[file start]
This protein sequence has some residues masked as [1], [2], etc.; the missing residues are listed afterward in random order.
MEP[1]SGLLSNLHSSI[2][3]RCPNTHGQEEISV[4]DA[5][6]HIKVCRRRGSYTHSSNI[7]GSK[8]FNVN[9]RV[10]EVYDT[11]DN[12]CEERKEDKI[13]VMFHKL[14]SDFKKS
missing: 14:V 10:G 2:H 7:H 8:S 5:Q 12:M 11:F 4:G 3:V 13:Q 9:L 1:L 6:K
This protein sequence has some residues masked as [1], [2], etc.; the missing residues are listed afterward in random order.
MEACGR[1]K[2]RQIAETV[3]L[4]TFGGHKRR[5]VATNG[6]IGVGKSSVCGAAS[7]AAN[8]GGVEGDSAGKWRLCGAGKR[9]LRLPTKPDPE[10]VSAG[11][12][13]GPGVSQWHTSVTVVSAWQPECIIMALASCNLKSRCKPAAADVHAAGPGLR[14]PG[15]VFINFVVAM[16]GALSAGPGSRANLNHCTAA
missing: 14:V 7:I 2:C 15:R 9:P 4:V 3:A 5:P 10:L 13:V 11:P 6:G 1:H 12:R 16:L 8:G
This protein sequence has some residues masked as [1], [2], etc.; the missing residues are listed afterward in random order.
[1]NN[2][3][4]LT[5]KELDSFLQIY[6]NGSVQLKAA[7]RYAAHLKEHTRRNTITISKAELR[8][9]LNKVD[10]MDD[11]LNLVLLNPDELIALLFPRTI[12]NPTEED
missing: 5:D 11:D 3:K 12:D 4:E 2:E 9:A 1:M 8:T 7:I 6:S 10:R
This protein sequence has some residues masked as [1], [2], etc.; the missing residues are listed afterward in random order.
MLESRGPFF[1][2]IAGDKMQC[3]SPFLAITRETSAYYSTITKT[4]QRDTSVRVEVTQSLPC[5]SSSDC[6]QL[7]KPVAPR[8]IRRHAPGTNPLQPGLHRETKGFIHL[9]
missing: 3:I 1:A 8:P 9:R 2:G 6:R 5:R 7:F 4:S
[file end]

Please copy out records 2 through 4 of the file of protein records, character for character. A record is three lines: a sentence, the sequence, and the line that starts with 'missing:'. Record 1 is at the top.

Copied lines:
This protein sequence has some residues masked as [1], [2], etc.; the missing residues are listed afterward in random order.
MEACGR[1]K[2]RQIAETV[3]L[4]TFGGHKRR[5]VATNG[6]IGVGKSSVCGAAS[7]AAN[8]GGVEGDSAGKWRLCGAGKR[9]LRLPTKPDPE[10]VSAG[11][12][13]GPGVSQWHTSVTVVSAWQPECIIMALASCNLKSRCKPAAADVHAAGPGLR[14]PG[15]VFINFVVAM[16]GALSAGPGSRANLNHCTAA
missing: 14:V 7:I 2:C 15:R 9:P 4:V 3:A 5:P 10:L 13:V 11:P 6:G 1:H 12:R 16:L 8:G
This protein sequence has some residues masked as [1], [2], etc.; the missing residues are listed afterward in random order.
[1]NN[2][3][4]LT[5]KELDSFLQIY[6]NGSVQLKAA[7]RYAAHLKEHTRRNTITISKAELR[8][9]LNKVD[10]MDD[11]LNLVLLNPDELIALLFPRTI[12]NPTEED
missing: 5:D 11:D 3:K 12:D 4:E 2:E 9:A 1:M 8:T 7:I 6:S 10:R
This protein sequence has some residues masked as [1], [2], etc.; the missing residues are listed afterward in random order.
MLESRGPFF[1][2]IAGDKMQC[3]SPFLAITRETSAYYSTITKT[4]QRDTSVRVEVTQSLPC[5]SSSDC[6]QL[7]KPVAPR[8]IRRHAPGTNPLQPGLHRETKGFIHL[9]
missing: 3:I 1:A 8:P 9:R 2:G 6:R 5:R 7:F 4:S